- An element from S
_{2}^{symb}followed by an element chosen from S_{2}^{row}to undo it. - An element from S
_{2}^{symb}followed by an element chosen from S_{2}^{col}to undo it. - An element from S
_{2}^{row}followed by an element chosen from S_{2}^{col}to undo it. - A rotation by 180 degrees
- Either of the two reflections about the diagonals.

## The puzzle tree

### Proper and irreducible puzzles

A proper puzzle is one which has exactly one solution. The completed grid is clearly a proper puzzle, although quite a trivial one. One can keep removing clues from a proper puzzle one by one and checking whether the remaining puzzle is still proper. Everytime you produce a new proper puzzle by this means, write it down and put an arrow pointing to this from the puzzle from which it was produced. An irreducible puzzle is one from which no further proper puzzles can be produced. The graph of all proper puzzles starting from a solution is called a puzzle tree.

One can also have inconsistent puzzles. These are puzzles which violate the rules. For example a two-clue Two Doku in which there is a 1 in both squares in the top row is inconsistent. None of the puzzles in the puzzle tree can be inconsistent, since they are obtained by removing symbols from a consistent solution.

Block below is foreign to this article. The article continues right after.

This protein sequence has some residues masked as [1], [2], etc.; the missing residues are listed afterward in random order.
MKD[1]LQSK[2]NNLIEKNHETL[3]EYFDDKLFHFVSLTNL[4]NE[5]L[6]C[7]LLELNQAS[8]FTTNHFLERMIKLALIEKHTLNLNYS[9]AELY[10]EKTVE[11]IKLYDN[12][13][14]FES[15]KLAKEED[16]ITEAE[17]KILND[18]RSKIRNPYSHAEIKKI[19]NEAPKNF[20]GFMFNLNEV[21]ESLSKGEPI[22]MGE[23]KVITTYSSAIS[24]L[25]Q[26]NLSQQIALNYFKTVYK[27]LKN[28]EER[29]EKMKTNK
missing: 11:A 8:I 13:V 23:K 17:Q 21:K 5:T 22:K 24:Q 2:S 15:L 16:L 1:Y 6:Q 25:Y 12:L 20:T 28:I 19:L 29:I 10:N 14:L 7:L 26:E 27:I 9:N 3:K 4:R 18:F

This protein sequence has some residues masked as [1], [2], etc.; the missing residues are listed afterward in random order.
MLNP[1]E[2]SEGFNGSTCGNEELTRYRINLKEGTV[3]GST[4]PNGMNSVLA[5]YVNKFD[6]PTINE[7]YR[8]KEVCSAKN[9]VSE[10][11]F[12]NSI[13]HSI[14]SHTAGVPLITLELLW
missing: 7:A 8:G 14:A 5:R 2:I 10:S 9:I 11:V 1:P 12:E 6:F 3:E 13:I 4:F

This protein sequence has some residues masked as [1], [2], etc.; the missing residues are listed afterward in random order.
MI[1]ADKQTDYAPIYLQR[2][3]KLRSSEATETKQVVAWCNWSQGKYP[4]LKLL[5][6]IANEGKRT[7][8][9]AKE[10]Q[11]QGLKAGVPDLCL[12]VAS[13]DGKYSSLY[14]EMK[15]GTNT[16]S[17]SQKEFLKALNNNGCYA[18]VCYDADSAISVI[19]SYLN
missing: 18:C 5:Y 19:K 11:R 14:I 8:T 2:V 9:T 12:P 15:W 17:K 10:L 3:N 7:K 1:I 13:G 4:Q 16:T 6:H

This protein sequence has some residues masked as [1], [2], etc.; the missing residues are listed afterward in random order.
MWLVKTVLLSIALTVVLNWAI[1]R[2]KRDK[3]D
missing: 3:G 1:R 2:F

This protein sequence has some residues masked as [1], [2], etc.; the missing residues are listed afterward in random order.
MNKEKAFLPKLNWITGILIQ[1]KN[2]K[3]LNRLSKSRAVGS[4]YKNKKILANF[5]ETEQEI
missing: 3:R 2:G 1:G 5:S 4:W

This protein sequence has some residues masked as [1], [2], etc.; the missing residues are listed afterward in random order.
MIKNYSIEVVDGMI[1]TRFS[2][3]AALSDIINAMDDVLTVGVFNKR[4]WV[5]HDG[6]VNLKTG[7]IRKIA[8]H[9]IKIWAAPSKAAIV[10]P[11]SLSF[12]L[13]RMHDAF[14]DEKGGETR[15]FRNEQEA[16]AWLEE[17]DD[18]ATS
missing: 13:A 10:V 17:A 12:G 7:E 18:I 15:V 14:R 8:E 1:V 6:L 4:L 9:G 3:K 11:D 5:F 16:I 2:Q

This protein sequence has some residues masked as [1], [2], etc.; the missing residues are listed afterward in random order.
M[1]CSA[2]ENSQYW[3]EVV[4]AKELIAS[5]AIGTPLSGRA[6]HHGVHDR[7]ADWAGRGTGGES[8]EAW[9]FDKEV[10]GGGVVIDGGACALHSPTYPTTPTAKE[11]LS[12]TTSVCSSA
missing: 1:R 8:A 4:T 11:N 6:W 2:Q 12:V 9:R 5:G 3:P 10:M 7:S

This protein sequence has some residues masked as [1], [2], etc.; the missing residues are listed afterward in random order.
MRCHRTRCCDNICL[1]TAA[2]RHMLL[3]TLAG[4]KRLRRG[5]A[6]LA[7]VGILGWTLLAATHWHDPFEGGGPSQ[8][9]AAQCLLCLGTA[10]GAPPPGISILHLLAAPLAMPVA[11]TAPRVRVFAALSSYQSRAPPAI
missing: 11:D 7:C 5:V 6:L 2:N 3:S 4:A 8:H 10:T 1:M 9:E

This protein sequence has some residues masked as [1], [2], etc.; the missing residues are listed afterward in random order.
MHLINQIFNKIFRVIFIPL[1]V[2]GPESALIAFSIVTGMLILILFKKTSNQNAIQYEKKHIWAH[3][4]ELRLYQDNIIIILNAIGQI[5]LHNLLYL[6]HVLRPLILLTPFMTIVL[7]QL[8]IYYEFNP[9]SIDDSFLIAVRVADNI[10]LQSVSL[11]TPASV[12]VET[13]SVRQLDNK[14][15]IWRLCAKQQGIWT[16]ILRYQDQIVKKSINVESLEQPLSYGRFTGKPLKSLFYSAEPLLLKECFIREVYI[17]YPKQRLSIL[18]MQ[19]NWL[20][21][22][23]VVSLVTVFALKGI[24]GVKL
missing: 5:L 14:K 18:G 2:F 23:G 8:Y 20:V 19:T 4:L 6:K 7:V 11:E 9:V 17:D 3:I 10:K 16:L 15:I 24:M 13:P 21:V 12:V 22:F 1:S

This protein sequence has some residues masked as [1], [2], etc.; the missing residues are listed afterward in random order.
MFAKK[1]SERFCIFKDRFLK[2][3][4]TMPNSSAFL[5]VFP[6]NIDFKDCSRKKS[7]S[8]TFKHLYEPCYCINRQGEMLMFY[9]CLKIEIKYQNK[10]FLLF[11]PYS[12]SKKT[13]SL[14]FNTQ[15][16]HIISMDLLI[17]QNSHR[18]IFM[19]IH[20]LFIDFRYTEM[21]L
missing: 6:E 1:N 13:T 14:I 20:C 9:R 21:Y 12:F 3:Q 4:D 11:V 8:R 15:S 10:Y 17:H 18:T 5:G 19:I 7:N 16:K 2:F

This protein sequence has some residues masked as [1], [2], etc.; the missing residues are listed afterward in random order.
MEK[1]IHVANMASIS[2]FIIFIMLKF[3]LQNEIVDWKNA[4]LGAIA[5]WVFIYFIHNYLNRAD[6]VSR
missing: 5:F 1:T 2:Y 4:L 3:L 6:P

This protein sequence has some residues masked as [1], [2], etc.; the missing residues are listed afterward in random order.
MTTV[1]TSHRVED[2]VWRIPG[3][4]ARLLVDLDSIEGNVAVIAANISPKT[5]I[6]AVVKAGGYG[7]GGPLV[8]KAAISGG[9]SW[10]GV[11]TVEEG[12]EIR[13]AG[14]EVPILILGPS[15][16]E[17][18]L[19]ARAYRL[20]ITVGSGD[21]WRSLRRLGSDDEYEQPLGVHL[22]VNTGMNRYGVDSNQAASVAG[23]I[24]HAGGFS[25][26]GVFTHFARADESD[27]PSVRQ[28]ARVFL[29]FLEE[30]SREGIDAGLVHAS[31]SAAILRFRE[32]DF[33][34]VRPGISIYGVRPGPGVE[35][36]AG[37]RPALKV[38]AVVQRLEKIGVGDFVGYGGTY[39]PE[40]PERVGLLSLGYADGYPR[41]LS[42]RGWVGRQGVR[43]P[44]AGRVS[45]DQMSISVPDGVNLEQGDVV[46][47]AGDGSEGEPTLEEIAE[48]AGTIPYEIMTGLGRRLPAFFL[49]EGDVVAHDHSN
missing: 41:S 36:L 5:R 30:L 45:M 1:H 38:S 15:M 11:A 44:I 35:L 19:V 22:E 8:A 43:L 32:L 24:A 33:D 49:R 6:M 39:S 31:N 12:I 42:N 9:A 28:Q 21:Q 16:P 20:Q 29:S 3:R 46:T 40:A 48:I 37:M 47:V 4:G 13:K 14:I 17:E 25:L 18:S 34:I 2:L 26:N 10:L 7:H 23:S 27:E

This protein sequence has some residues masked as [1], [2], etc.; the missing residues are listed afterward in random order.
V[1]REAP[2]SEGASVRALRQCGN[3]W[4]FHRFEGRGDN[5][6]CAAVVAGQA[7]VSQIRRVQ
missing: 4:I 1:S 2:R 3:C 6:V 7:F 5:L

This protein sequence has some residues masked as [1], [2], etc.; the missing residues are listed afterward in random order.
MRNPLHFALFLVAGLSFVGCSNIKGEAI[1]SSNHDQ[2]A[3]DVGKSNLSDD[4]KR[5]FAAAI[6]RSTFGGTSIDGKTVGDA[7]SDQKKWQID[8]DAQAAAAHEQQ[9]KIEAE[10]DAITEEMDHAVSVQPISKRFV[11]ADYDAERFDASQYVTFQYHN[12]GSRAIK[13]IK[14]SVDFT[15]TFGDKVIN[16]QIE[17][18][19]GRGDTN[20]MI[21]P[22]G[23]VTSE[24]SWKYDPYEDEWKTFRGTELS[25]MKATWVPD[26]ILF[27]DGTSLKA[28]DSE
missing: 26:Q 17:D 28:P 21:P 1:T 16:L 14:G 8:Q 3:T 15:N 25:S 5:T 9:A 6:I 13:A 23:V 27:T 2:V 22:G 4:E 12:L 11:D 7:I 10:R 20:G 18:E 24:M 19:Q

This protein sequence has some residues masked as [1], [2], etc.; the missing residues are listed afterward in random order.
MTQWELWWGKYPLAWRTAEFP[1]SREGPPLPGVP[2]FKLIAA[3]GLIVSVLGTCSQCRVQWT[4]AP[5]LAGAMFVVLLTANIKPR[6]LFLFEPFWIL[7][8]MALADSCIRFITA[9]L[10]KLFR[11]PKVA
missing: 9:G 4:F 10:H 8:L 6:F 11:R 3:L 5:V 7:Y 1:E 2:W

### The Two Doku puzzle forest

The collection of puzzle trees starting from each essentially different solution is called a puzzle forest. The Two Doku puzzle forest is a little sparse: it contains only one tree. That one is shown above. Note that every puzzle is proper except the completely empty grid. The irreducible puzzles (outlined in red) are those with exactly one clue. Note that they have no arrows going out of them. They are leaves on the tree.

There are 15 puzzles in all, 4 of which are irreducible. The little group of the solution could have been used to simplify the counting. Puzzles with different numbers of clues cannot be in the same orbit of the little group of the solution. Thus there are is one essentially different puzzle with 4, 3 and 1 clues, and two with 2 clues (two clues in a column or along a diagonal, say).

Note the subtly changed meaning of "essentially different" when applied
to puzzles. Applied to solutions, it meant taking one representative solution
from each orbit obtained by the action of the full group of symmetries of Two Doku,
ie, S_{2}^{symb}×D_{4}. When applied to puzzles,
we still mean to take one representative puzzle from each orbit, but the orbit can
be constructed by examining only the action of the little group of the solution on
the puzzles.

### The puzzle hypercube

Here is a representation of the puzzle tree which is very useful for programming
its enumeration. Number every square sequentially, first travelling along the top
row, then the second and so on. There are M^{2} squares (here 4). While
enumerating the tree we ask every square of the solution whether its value remains
in the set of clues or not. If the answer is yes, write down a zero for that